Current methods cannot predict damage to coral reefs

April 6, 2016, American Institute of Biological Sciences

The potentially devastating effects of ocean acidification on coral reefs are well reported. However, the methods used to evaluate the potential harm are often focused on individual species, viewed in isolation. According to an international research team led by Peter J. Edmunds of California State University, Northridge, this simplistic approach neglects broad-scale inter-species and inter-population dynamics that may have unforeseen consequences for ecosystems.

"Most studies address the effects of on single species of corals and calcified algae in tanks," write the team members in an article for the journal BioScience. This approach, they argue, will be inadequate for evaluating the emergent properties of acidification-afflicted reef ecosystems. Answering the wider question of whether reefs will grow or dissolve "requires a consideration of scaling effects."

Differences across scales—from organisms to populations, to communities and ecosystems—have "particularly strong implications for coral reefs," say the authors. At the narrow scale, species-specific responses to acidification are highly variable, a result of corals' varied protective tissue layers, differing skeletal solubilities, and numerous other factors. Such differences have far-reaching implications at broader scales. For instance, differently responding symbiotic genotypes (zooxanthellae) could have major effects on a reef's community structure—and, ultimately, on the health of the reef as a whole.

To address these neglected dynamics, the authors propose an approach that combines empirical evidence with traditional biological scaling models and computer simulations to achieve a broader understanding of acidification effects. Only by synthesizing theory and existing empirical practices, they say, will it be possible to ascertain "how the population-level impacts of ocean acidification sum to community- and ecosystem-level impacts."

Despite the promise of their work, the authors caution that "we should not expect a 'grand unifying theory' of the effects of ocean acidification on to emerge." Rather, they report that the best hope for unraveling the complex web of ocean acidification effects lies in the deployment of a diverse "suite of complementary modeling approaches."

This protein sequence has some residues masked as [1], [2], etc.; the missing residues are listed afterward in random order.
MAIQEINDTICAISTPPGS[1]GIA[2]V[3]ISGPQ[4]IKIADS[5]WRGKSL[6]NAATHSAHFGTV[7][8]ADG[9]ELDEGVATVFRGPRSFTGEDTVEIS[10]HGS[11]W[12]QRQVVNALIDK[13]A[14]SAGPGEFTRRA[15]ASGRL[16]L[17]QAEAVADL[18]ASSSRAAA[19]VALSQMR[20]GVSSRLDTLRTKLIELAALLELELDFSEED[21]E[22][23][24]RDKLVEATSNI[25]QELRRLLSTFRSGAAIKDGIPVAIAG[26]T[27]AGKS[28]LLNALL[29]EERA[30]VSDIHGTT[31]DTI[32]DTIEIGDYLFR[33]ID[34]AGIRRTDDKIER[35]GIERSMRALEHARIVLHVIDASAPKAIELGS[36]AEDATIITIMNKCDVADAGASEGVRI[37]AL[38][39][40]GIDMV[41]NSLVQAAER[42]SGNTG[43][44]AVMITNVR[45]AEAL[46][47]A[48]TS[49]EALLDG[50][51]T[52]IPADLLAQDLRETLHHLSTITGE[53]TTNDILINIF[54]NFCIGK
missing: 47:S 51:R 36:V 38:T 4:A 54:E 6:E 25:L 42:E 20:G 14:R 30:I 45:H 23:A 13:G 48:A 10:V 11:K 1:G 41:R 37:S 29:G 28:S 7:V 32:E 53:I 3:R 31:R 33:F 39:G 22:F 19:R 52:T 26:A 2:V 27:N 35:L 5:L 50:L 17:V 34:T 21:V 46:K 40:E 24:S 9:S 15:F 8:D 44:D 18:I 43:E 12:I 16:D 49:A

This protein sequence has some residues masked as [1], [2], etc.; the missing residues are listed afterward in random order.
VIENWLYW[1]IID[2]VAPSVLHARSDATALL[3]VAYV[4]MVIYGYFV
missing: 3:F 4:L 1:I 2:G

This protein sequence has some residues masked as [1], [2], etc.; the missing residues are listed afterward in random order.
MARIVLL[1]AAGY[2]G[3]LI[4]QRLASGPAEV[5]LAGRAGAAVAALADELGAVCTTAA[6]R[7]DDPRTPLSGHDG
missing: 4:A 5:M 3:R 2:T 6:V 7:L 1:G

Peter J. Edmunds will appear on the podcast BioScience Talks on 11 May 2016.

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not rated yet Apr 07, 2016
This study might be relevant if there was any indication at all that oceans were "acidifying", however there isn't.

Consult your local physicist on this. Water's ability to absorb carbon dioxide depends on temperature, this is modeled mathematically by Henry's Law. The hypothesis behind "global warming" is water temperature is increasing. This hasn't been proven, but it is inarguably the hypothesis. Henry's Law demonstrates that, as the temperature of ocean water increases, its ability to hold dissolved gas decreases. In short, a warming ocean off-gasses carbon dioxide.

Therefore, it's impossible for warming water to "acidify" through CO2 uptake. It just can't happen. End of conversation.
not rated yet Apr 07, 2016
Henry's Law refers mainly to the influence of pressure, not temp. And it doesn't apply well to CO2, which is not really dissolved, but reacts with water. Anyway, if the CO2 partial pressure increases a lot and the temperature increases a very little, the pressure will dominate on the CO2 concentration in water.

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